By Tim McDonald,
The new "Q" driver from KZG doesn't live up to the hype, while the company's new "Q" fairway wood is as good as it gets.
The best things about KZG's "Q" driver are the sound and color. Black with a bright red tail, the company's attractive, new driver is obviously aimed at the younger set who likes the bold look. Not like us older folks, who are partial to the meek and sickly.
Now, when you take a whack at it and hit it flush, you'll turn some heads on the driving range. It sounds like Humphrey Bogart sneaked on the range and unloaded a .38 snub nose.
Unfortunately, for me anyway, that's about it.
The company's new driver has gotten good reviews in many quarters, some saying it adds 20, 30 and even 40 yards off the tee.
With me, it was just the opposite. I lost 20, 30 and even 40 yards off the tee, much of it sideways.
Now for the technical part: "Q" stands for quintessential. The driver was designed by Clay Long, the club designer who is well known for being Jack Nicklaus' man, designing for both Nicklaus Golf and Nicklaus himself. Long designed KZG's flagship driver, the Gemini series.
The Q is designed from a one-piece, vacuum-cast titanium head. It has a shallow face to help promote a higher launch and more spin with a "penetrating ball flight," according to KZG. It has a very high Moment of Inertia, which usually translates into more forgiveness.
KZG claims the club is the "perfect embodiment of both a high MOI and a sleek, aerodynamically designed head.
"Warning, this is for the player who wants to hit the ball straight."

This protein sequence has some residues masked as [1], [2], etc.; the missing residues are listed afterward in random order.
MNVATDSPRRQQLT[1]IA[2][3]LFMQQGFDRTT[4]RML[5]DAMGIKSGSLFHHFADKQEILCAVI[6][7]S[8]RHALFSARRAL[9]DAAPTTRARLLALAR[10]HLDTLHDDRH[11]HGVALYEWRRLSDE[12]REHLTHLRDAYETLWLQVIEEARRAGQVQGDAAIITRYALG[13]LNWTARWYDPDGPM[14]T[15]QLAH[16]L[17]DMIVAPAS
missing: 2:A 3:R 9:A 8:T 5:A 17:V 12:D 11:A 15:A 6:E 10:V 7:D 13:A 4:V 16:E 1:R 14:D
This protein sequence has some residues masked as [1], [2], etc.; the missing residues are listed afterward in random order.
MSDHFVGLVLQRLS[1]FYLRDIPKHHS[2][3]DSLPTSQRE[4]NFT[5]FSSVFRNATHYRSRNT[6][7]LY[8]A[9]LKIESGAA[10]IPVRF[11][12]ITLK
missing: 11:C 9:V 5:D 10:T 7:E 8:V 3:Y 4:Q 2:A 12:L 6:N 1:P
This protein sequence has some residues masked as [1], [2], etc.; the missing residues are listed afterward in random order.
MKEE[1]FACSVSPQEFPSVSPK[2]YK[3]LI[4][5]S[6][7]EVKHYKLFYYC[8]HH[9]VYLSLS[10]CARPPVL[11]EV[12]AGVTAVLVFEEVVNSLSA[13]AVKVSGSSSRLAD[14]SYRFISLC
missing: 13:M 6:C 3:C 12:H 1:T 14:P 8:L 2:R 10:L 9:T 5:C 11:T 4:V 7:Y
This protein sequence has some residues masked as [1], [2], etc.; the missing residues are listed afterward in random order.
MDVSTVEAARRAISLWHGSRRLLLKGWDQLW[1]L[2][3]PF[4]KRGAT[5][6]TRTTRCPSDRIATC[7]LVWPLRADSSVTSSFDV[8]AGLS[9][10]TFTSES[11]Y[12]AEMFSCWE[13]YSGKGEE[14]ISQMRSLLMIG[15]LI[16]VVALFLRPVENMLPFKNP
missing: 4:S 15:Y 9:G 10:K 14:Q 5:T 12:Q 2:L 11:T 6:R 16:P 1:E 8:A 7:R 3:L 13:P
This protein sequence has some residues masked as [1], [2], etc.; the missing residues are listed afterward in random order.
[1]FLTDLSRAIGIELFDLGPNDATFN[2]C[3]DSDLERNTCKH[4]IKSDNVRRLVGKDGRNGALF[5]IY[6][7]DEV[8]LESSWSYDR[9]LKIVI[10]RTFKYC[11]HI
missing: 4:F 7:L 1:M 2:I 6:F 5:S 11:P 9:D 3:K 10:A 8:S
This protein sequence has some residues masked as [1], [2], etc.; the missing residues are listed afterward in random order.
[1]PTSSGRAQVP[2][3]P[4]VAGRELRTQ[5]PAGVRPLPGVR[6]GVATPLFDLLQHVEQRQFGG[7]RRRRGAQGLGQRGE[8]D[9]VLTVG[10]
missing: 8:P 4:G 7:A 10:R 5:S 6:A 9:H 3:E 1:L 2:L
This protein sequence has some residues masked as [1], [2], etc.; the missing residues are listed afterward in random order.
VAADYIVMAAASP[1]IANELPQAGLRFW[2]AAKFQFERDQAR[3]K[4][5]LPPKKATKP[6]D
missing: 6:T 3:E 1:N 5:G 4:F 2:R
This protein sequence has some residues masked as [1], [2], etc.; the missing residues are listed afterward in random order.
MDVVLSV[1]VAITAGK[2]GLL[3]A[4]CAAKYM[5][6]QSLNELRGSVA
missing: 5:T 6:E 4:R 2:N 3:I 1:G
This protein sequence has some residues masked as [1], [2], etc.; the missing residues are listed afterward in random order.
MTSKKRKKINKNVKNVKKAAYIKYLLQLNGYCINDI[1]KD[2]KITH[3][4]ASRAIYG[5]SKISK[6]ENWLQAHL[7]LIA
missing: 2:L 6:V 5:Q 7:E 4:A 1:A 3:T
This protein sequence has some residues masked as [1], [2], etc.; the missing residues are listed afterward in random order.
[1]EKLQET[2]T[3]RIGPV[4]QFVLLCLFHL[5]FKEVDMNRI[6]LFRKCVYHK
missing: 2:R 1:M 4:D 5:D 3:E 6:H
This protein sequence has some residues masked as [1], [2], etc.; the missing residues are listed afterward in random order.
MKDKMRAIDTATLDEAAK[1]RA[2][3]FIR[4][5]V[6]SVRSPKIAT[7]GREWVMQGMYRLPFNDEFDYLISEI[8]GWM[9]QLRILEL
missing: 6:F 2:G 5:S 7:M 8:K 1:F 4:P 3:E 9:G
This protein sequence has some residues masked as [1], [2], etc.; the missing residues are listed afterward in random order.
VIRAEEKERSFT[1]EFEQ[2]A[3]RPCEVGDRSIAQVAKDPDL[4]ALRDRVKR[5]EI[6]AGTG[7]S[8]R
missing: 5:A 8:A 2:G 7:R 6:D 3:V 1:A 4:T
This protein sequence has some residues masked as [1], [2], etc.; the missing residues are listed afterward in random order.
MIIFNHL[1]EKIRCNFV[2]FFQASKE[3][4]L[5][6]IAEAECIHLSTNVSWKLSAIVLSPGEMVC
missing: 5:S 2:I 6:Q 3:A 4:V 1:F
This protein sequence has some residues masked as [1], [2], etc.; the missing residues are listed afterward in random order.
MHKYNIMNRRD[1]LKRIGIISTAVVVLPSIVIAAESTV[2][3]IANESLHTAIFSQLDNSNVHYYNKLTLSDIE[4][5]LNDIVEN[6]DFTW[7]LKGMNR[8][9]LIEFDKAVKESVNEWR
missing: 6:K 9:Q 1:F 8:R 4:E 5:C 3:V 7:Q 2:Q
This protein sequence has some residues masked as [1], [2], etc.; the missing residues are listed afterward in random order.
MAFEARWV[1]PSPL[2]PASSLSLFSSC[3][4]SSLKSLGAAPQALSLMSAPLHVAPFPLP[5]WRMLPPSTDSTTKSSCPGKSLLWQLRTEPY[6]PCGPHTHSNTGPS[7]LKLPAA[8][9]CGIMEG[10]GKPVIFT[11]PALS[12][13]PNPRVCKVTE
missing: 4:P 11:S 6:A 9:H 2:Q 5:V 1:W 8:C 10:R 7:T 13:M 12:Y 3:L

Switching drivers often takes adjustments, so I gave myself and the club plenty of quality time together. Over several rounds and additional hours on the range, I rarely hit the ball straight, nor - just as importantly - did I did hit long.
I'm taking into account my own limitations as a golfer, but even those times when I know beyond a reasonable doubt my swing was Tiger-like, and I hit it flush, the ball failed to achieve anywhere near the distance or accuracy my regular driver does on a regular basis.
Frustrated, I handed the Q to several playing partners. They all handed it back to me after several tries. They didn't like it either. You might say they Quit it.
This is not to say it isn't a good club. There are people out there who swear by it.
Which is what I will do for another new, KZG product, the achingly similar Q fairway wood.
For some reason, I loved this club, even though the design specifications are nearly identical to the driver. I'm not a big fairway wood guy, preferring the hybrids, but the Q fairway wood - I used the 4-wood with a 17-degree loft - performed brilliantly, after a rather awkward getting-to-know-you period.
KZG says demand is so high for this club, it can't keep them in stock. That may be just a company line, but if it performs for most people the way it has for me, I might actually believe it. It also has a high Moment of Inertia, and it is very forgiving.
I was even satisfied with my off-center hits, which still traveled well in excess of 200 yards. The Q 4-wood is seriously threatening a coup in my bag, dangerously close to ousting my Nike Golf hybrids.
The MSRP for the Q driver is $389, while the same for the fairway wood, in graphite, is $259.
The fairway wood comes in degrees of 15, 17, 19 and 21. The driver comes in a variety of lofts.
KZG isn't one of the big-name, original equipment manufacturers. The company sells custom golf equipment through top club fitters, usually much cheaper than the big-name clubs. I have loved some previous KZG offerings while finding others, like the Q driver, less than adequate.
For more information, see www.kzgolf.com.
July 23, 2008
Any opinions expressed above are those of the writer and do not necessarily represent the views of the management.